Posts Tagged ‘pet skunk’

From Hunter-Trader-Trapper (1902):

I am very much interested in the domestication and cultivation of the’ opossum and skunk, especially the latter. Mankind is rapidly pre-empting the inhabited territory of the world and the domain of wild animals have rapidly become extinct and many more are rapidly disappearing from the face of the earth. Hunters and trappers are penetrating the wildest and most forbidding parts of the earth in quest of furs, while farmers and boys all over the country are robbing the skunk and opossum of their furry coats that “our fair lady” may have warm neckwear. Very few people have any idea of the immense amount of this “second hand” clothing there is worn thruout the world. It is my opinion that furs in the future will rapidly become scarcer and therefore higher. Carnivorous animals have a natural antipathy for man and can rarely be domesticated. The skunk and opossum are carnivorous to a certain extent but will eat a great variety of foods. The opossum is a great vegetarian and will eat all kinds of fruit. The skunk is a dear lover of sweet corn, sweet potatoes, bread, melons, etc. The fact is these animals are easily kept and are also easily tamed, especially the skunk. The skunk is as easily cared for as the ferret, and there is a ready market lor his fur, while to sell the ferret you must advertise for a buyer. The skunk is one of the three animals of the world that furnishes a naturally black fur. The black house-cat and the black bear are the other two [LOL, Great naturalist there!]. This is one secret of the great value set on the fur of the black skunk. I do not think the cultivation of skunks will ever be overdone. I would very much like to read the experience of others who have tried or who are trying the project of raising these animals. I made my third shipment of furs for this season Feb. 7, 1903. It consisted of 15 skunk, 15 muskrat, 17 opossum, 3 mink and 2 house-cats. My check for above was a beautiful little piece of paper worth $31.45. This puts me near the $100 mark for this year. I have on hand about $15 worth of furs since I shipped. I expect to make about two more shipments this year.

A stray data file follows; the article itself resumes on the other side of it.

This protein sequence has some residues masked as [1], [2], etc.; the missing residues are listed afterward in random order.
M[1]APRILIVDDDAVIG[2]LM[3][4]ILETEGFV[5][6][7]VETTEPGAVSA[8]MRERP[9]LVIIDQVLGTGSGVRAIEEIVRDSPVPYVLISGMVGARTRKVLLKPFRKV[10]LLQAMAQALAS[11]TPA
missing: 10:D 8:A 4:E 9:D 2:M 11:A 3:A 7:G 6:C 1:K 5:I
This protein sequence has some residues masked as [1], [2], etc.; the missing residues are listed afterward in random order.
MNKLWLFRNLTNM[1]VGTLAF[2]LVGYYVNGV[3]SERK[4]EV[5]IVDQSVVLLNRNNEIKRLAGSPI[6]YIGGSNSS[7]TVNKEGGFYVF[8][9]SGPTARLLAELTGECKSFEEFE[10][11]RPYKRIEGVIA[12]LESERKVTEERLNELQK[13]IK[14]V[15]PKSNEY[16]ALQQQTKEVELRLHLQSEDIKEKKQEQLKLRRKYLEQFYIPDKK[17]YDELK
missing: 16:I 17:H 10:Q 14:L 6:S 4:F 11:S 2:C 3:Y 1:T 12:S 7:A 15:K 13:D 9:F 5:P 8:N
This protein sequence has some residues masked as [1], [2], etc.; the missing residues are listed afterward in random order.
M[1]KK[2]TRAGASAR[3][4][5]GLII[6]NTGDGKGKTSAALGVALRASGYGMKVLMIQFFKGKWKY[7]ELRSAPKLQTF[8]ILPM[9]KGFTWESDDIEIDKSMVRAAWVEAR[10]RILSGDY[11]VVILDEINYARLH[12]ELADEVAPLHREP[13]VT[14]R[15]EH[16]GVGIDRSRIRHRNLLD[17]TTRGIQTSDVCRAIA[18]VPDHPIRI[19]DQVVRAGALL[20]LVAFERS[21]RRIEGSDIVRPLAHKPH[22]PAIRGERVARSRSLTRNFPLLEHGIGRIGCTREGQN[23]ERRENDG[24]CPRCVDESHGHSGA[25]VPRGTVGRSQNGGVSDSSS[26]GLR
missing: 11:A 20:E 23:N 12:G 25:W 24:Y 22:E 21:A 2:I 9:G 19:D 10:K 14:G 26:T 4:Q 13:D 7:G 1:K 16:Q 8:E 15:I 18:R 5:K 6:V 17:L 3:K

Lee S. Dick

I’d like to know where he got the info on black fur. Um, in case you didn’t know, it’s bit wrong.

But apparently at one time, there was a great market for cat fur!

I don’t know what became of this domestication attempt. I know that striped skunks can breed in captivity, and they come in several fur farm color morphs. Some states that allow pet skunks require that one be of one of these morphs, just so that the authorities know for certain that any pet skunk is captive-bred.

I don’t think opossums have ever been propagated in this fashion. I’ve never heard of an opossum fur farm– probably because the fur itself never was all that valuable.

My guess is Mr. Dick’s venture didn’t go very far. Even if skunks are easy to breed in captivity, they have to be descented, which is a cost that exists across an entire breeding operation. I know that ferrets normally are, but I don’t think descented ferrets necessarily had to make up the bulk of the early domesticated population. With striped skunks, one would have to descent them. It’s just too much of a hazard to deal with an animal that squirt nastiness into your eyes every time it gets a little miffed.


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For those of you who don’t live in North America, here’s a very good video on skunks. This show was on PBS not long ago, and the striped skunks were awesome.


I can’t describe what skunk musk smells like. I really can’t.

It’s really not the smell that is bad.

It’s how it irritates your eyes and mucous membranes.

I say this as someone who has been skunked.

I had a dog that reveled in killing skunks, and she attacked one that was maybe 10 feet away from me one evening. As she shook it, the skunk wound up spraying me as “collateral damage.”

In some states, people can keep these animals as pets, but most states ban it because skunks have their own strain of rabies.

Incidentally, skunks are not weasels (Mustelids). They used to be classified with the weasels, ferrets, mink, otters, badgers, martens, and wolverines (gluttons). But now skunks and stink badegrs are in their own family called Mephitidae. Both skunks and Mustelids are members of the superfamiy Musteloidea, which includes the raccoon family (Procyonidae) and the red panda (Ailuridae). This suborder Caniformia within the order Carnivora. This suborder also includes dogs, bears, seals, sea lions and fur seals, and the walrus.

Finally, we supposedly have Eastern spotted skunks in West Virginia, but I have never seen one here. Those are the skunks that do handstands.


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